America's Most Extreme Road Trips

Get your heart racing and adrenaline rushing with these totally exhilarating adventure runs.

By Reed Jackson

THE ICIEST: DALTON HIGHWAY IN ALASKA

Haul Road (pictured above), is a frozen luge of a highway and home to some of the most breathtaking views under the northern lights. It’s also where a writer for My Ford Magazine braved the brutal 500-mile stretch of gravel and snow in the Ford Explorer to test the SUV’s capabilities. (It did great.) Before you go, study up on the science of black ice—a common phenomenon on this highway—and learn how you can avoid it. With harsh weather conditions and a serious lack of cell phone reception and service stations, Haul Road is not a good place to get stuck in a ditch.

 

Photo: Darryl Cannon

THE CURVIEST: TAIL OF THE DRAGON IN NORTH CAROLINA

Its name says it all. The 11-mile stretch of U.S. 129 along the North Carolina-Tennessee border is a paved monster of sharp dips and curves, each with its own ominous nickname, such as Gravity Cavity, the Whip and the infamous Pearly Gates. But scary names aside, this twisty road provides some stunning views of the Great Smoky Mountains, and it can be safe as long as you abide by the 30 mph speed limit. It’s a good idea to also make sure your vehicle’s shocks and struts are in top condition, as they’re crucial to your vehicle’s steering. Read this article to learn about the problems that could arise if they’re worn out and to find out when to have them replaced.

 

THE STEEPEST: WAIPIO VALLEY IN HAWAII

The signs at the beginning of the Big Island’s Waipio Valley Road are adorned with exclamation marks: “WARNING!” “PROCEED AT YOUR OWN RISK!” “ONLY FOUR-WHEEL-DRIVE VEHICLES PERMITTED!” It’s for good reason. Often called one of the most dangerous roads in the world, the Waipio can be as hazardous as it is picturesque. Sitting 2,000 feet above the Pacific Ocean on emerald-green cliffs, the road is a gateway into the beautifully raw Hawaiian landscape. The journey requires extra-vigilant driving, but its spectacular waterfalls, taro fields and swaths of jungle make it worth it. Check your windshield wiper blades before you leave, so the area’s rainfall doesn’t impede the fantastic views.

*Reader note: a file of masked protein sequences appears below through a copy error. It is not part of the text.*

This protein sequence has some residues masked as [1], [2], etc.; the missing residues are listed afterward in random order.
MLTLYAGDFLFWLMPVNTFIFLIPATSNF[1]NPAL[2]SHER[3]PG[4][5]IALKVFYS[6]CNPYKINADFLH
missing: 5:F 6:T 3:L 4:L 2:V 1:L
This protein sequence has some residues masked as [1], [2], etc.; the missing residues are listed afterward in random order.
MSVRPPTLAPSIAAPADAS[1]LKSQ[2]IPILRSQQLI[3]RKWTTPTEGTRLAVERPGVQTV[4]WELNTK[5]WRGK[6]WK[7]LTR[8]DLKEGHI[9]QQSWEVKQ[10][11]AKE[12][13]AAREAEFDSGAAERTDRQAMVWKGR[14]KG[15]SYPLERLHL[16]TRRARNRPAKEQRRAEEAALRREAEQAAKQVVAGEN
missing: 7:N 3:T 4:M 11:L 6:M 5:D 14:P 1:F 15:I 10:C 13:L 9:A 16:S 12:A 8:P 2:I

THE HOTTEST: DEATH VALLEY ROAD IN CALIFORNIA

Death Valley has more miles of roads than any other national park, which provides ample opportunities for exploration of the dusty and dramatic countryside. Its rocky terrain makes it a paradise for mountain biking enthusiasts who like a challenge. It’s also one of the hottest places on earth, so that means your car needs to be nothing short of a polar bear’s pen at the zoo in order for you to stay comfortable in between rides. Before you go, check that your vehicle’s ventilation and cooling systems are working properly. Scorching temperatures can also sap your battery of its energy, which means you’ll need it to be at full strength for the journey. Get it checked as part of The WorksTM maintenance package.

 

THE HIGHEST: STATE HIGHWAY 82 IN COLORADO

Want to go on a roller coaster ride but don’t like waiting in line? Try this extreme route, which has an elevation of 12,000 feet—the stretch called Independence Pass is the highest paved state highway over the Continental Divide in Colorado—and includes plenty of plunges and swoops to make your stomach twist. It’s open only in summer because of the heavy snowfall in the winter, which is fine because you wouldn’t want to be sliding around on these crazy roads. The overlooks are epic, offering views of three of the tallest peaks in the state, including La Plata, Mount Massive and Mount Elbert (the tallest mountain in Colorado). Make sure the ride isn’t too hair-raising by getting your brake pads checked beforehand.

 

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